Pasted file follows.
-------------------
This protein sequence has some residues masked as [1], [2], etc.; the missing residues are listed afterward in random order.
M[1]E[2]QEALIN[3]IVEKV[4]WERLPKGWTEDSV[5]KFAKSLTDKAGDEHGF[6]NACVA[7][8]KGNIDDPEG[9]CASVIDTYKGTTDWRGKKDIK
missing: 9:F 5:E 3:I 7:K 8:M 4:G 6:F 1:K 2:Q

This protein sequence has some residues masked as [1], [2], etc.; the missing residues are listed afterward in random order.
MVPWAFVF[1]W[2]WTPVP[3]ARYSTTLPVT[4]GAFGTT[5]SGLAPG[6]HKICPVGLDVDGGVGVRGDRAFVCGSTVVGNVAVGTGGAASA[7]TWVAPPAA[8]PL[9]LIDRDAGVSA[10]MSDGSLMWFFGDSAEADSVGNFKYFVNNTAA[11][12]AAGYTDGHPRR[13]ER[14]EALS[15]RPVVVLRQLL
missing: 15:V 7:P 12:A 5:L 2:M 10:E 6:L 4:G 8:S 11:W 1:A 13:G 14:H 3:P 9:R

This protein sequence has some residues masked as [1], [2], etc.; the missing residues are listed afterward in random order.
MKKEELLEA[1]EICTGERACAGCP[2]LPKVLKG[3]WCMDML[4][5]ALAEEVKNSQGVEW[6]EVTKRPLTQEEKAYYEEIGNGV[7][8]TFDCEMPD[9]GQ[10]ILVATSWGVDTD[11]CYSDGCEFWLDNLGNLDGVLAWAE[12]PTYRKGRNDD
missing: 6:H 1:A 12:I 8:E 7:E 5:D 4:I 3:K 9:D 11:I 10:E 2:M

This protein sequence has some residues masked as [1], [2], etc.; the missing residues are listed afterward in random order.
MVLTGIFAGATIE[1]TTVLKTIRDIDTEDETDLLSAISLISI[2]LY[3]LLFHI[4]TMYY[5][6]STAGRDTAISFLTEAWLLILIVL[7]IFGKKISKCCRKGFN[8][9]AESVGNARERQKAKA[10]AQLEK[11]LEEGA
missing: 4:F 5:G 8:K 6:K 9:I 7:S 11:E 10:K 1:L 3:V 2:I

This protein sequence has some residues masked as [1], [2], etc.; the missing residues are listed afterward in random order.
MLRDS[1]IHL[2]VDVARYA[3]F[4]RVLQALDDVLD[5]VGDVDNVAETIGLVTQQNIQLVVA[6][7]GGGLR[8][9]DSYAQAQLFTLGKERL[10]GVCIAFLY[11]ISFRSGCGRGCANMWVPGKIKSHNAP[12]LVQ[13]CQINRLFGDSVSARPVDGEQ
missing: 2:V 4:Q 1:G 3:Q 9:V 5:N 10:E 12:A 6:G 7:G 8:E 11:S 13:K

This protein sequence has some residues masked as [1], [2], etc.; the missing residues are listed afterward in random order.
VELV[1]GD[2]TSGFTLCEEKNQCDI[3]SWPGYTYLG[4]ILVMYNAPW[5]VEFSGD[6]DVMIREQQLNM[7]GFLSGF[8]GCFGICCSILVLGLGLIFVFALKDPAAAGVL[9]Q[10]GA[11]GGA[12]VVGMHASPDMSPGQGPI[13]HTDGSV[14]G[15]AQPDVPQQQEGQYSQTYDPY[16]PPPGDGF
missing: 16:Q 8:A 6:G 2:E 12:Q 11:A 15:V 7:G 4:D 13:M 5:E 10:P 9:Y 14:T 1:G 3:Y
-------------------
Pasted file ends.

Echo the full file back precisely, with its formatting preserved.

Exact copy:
This protein sequence has some residues masked as [1], [2], etc.; the missing residues are listed afterward in random order.
M[1]E[2]QEALIN[3]IVEKV[4]WERLPKGWTEDSV[5]KFAKSLTDKAGDEHGF[6]NACVA[7][8]KGNIDDPEG[9]CASVIDTYKGTTDWRGKKDIK
missing: 9:F 5:E 3:I 7:K 8:M 4:G 6:F 1:K 2:Q

This protein sequence has some residues masked as [1], [2], etc.; the missing residues are listed afterward in random order.
MVPWAFVF[1]W[2]WTPVP[3]ARYSTTLPVT[4]GAFGTT[5]SGLAPG[6]HKICPVGLDVDGGVGVRGDRAFVCGSTVVGNVAVGTGGAASA[7]TWVAPPAA[8]PL[9]LIDRDAGVSA[10]MSDGSLMWFFGDSAEADSVGNFKYFVNNTAA[11][12]AAGYTDGHPRR[13]ER[14]EALS[15]RPVVVLRQLL
missing: 15:V 7:P 12:A 5:L 2:M 10:E 6:L 4:G 8:S 11:W 1:A 13:G 14:H 3:P 9:R

This protein sequence has some residues masked as [1], [2], etc.; the missing residues are listed afterward in random order.
MKKEELLEA[1]EICTGERACAGCP[2]LPKVLKG[3]WCMDML[4][5]ALAEEVKNSQGVEW[6]EVTKRPLTQEEKAYYEEIGNGV[7][8]TFDCEMPD[9]GQ[10]ILVATSWGVDTD[11]CYSDGCEFWLDNLGNLDGVLAWAE[12]PTYRKGRNDD
missing: 6:H 1:A 12:I 8:E 7:E 5:D 4:I 3:K 9:D 11:I 10:E 2:M

This protein sequence has some residues masked as [1], [2], etc.; the missing residues are listed afterward in random order.
MVLTGIFAGATIE[1]TTVLKTIRDIDTEDETDLLSAISLISI[2]LY[3]LLFHI[4]TMYY[5][6]STAGRDTAISFLTEAWLLILIVL[7]IFGKKISKCCRKGFN[8][9]AESVGNARERQKAKA[10]AQLEK[11]LEEGA
missing: 4:F 5:G 8:K 6:K 9:I 7:S 11:E 10:K 1:L 3:V 2:I

This protein sequence has some residues masked as [1], [2], etc.; the missing residues are listed afterward in random order.
MLRDS[1]IHL[2]VDVARYA[3]F[4]RVLQALDDVLD[5]VGDVDNVAETIGLVTQQNIQLVVA[6][7]GGGLR[8][9]DSYAQAQLFTLGKERL[10]GVCIAFLY[11]ISFRSGCGRGCANMWVPGKIKSHNAP[12]LVQ[13]CQINRLFGDSVSARPVDGEQ
missing: 2:V 4:Q 1:G 3:Q 9:V 5:N 10:E 12:A 6:G 7:G 8:E 11:S 13:K

This protein sequence has some residues masked as [1], [2], etc.; the missing residues are listed afterward in random order.
VELV[1]GD[2]TSGFTLCEEKNQCDI[3]SWPGYTYLG[4]ILVMYNAPW[5]VEFSGD[6]DVMIREQQLNM[7]GFLSGF[8]GCFGICCSILVLGLGLIFVFALKDPAAAGVL[9]Q[10]GA[11]GGA[12]VVGMHASPDMSPGQGPI[13]HTDGSV[14]G[15]AQPDVPQQQEGQYSQTYDPY[16]PPPGDGF
missing: 16:Q 8:A 6:G 2:E 12:Q 11:A 15:V 7:G 4:D 13:M 5:E 10:P 9:Y 14:T 1:G 3:Y